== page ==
John Dominic Crossan notes that Christians have always had two possible responses to Herod:  accommodation or resistance – nonviolent resistance as taught by Jesus and his followers down through the ages.  As taught by Martin Luther King, Oscar Romero, Nelson Mandela and Desmond Tutu.[4]  And just plain folk like you and me who say NO to the operating ethic of “me first, and if anyone else survives, it’s mere coincidence.” 

Resistance by simply and humbly exercising our Gospel commission – to give witness in word and deed to the summons to kindle new life into being, to wake the dead — to let the Divine Light shine through daily acts of justice and solidarity.  We simply keep on keeping on, reflecting that pure Gospel Light as best we can.  And that shall be sufficient.

Resistance has been the message of Koinonia Farm in Americus, Georgia.  There, a small group of Christians over the years has lived in inter-racial community, contrary to the Jim Crow ethic of that region.   Against KKK threats and violence they have stood in the Light of the Christmas story.  By their mere existence, this community has been a rebuke to racism and exclusion.  Welcoming all, they continue to be Christ to their neighbors, born this day and every day in Americus, Georgia. 

Resistance might be the soft, gentle stand against the mentality of the world that bases one’s worth on usefulness, on wealth,

on status.  I tell another story of Pastor Craig Rennebohm, Chaplain to the Homeless in Seattle.  He, certainly, in his active ministry, has been Christ of the streets and alleyways to the homeless.[5]

Craig Rennebohm would certainly second the sentiments on Fr.  Dean Brackley, S.J., “There is a crucifixion on every corner and a resurrection on every block.”  This is definitely the case in any of our large metropolitan areas.  Craig Rennebohm has been no small part in many a resurrection on the streets of Seattle.[6]

He tells the story of a fellow who wondered into his downtown Seattle church.  A fellow who went by the nickname Breezy.  Craig noticed this unfamiliar man in the church lounge one morning at the piano.  His clothes were unwashed and a bag of belongings on the floor indicated Breezy was homeless.  His hair was disheveled and he, obviously, hadn’t had a shower in a while.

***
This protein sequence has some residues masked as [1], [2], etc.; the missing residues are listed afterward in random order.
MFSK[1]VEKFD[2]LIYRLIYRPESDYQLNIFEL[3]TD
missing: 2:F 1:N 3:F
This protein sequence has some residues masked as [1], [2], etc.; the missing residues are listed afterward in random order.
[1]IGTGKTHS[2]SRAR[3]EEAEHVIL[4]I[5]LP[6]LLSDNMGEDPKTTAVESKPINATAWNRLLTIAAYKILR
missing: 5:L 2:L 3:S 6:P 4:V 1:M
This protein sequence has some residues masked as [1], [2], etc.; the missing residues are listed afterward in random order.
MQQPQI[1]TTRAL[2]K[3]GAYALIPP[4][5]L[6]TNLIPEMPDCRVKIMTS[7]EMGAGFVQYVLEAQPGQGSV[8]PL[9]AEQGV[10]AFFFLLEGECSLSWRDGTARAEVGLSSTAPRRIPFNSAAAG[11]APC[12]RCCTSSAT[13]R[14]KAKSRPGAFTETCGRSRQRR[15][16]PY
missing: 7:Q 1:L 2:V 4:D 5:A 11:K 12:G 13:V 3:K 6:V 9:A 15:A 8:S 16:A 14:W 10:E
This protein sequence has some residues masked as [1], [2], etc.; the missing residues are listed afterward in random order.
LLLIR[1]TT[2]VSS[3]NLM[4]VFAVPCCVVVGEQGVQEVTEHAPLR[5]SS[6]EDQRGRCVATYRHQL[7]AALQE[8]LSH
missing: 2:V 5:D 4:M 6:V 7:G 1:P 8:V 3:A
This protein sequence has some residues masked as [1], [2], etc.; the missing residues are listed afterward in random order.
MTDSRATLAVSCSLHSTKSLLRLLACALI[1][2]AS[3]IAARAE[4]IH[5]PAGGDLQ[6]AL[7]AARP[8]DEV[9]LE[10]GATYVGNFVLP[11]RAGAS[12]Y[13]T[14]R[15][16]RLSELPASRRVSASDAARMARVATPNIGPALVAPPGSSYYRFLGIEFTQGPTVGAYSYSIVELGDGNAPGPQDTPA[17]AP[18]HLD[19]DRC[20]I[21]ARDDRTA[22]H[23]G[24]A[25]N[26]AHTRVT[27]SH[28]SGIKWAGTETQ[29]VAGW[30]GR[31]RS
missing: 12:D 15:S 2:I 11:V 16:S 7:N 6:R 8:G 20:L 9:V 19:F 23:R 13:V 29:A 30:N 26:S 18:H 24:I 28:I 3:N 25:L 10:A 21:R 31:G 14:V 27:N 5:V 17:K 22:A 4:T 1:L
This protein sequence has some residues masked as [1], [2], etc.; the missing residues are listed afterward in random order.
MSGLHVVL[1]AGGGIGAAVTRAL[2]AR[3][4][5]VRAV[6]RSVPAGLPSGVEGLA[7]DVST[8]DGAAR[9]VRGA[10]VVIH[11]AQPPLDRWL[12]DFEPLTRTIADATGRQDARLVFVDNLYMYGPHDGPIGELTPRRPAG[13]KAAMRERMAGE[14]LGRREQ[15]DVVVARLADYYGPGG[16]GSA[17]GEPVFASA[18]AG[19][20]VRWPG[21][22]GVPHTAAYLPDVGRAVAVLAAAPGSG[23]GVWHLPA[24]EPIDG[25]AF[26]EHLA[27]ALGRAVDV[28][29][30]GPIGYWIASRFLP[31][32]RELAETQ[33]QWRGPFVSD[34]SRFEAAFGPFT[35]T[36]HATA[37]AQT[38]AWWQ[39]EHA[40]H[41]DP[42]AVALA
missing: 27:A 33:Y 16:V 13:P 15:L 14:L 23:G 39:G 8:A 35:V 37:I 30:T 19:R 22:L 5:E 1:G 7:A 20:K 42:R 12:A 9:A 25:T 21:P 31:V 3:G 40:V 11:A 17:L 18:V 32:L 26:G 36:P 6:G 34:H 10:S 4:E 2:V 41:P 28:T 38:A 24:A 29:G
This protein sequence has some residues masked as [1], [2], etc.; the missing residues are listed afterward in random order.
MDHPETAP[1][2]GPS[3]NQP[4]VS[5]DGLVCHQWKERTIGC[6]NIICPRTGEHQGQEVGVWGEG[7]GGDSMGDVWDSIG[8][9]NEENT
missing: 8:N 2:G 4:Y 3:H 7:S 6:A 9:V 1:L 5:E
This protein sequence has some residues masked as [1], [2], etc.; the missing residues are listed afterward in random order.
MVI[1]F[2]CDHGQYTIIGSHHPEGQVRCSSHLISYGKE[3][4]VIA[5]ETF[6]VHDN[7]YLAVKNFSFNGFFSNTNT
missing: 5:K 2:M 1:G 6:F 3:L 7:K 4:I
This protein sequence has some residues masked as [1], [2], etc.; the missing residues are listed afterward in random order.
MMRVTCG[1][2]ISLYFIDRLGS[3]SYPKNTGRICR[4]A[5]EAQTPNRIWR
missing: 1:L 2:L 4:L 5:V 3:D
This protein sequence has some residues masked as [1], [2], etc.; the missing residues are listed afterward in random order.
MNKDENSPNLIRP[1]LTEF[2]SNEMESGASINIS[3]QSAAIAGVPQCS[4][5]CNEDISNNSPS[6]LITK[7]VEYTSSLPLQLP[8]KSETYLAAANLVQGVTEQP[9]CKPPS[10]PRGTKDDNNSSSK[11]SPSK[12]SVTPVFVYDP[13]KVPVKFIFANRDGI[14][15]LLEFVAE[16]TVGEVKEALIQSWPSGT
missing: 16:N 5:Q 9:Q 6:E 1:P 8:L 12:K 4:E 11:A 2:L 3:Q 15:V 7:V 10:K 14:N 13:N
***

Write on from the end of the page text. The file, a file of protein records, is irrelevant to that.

He, actually, wasn’t half bad at the piano.  He had a good strong bass rhythm with solid chords.  Craig listened for a while then approached the man and introduced himself.  Craig had seen Breezy on the streets from time to time.  He had a gimpy leg and whenever the sidewalk would become too crowded, he would duck into a doorway.  Something was definitely not right with his left leg.

The church would let him come in from time to time and play, and Craig and Breezy began to meet at a close by diner for some eggs, hash browns and coffee.  Over the ensuing weeks Craig learned more and more of Breezy’s story.  He spoke indirectly of a hospital stay some time ago.  He had spent his recent years hitchhiking back and forth across the country.

He spoke of a music contract he had been awaiting to arrive.  It was very intricate and most complicated.  In Breezy’s mind, this was reality, though it seemed rather grandiose to Craig. 

Breezy had been sleeping in one of Seattle’s downtown shelters until it closed — closed even though the weather continued cold and damp.  Then he moved around at night from place to place.  Craig continued to urge Breezy to have his leg checked out.  One day when Breezy could barely walk, he was finally willing to have Craig escort him to a clinic and have a nurse look at it.  His problem was diagnosed as cellulitis, a very serious case.  With medicines and a prescription for a bed at a shelter, Breezy began to feel better.

In the following days, Craig and Breezy would walk the streets of downtown Seattle talking together.  Actually, Craig mostly listened.  Craig encouraged Breezy to meet a social worker, Ken, from Health Care for the Homeless.  Ken began to join the two of them for breakfast at their favorite diner – and the circle widened by one. 

On one morning, shortly after the World Trade Organization met in
Seattle and noisy street protests filled the downtown, the turmoil deeply agitated Breezy.  As some extremists began setting fire to Dumpsters and smashing windows, Breezy’s fear and anxiety became palpable.  Obviously, all this took Breezy back to a very distressing time in his life.  “They aren’t starting again?  The riots?” he questioned.[7]  For some time afterwards, Breezy remained at a heightened state of alert.  Fearful of more of the potential chaos he must have experienced sometime in his past.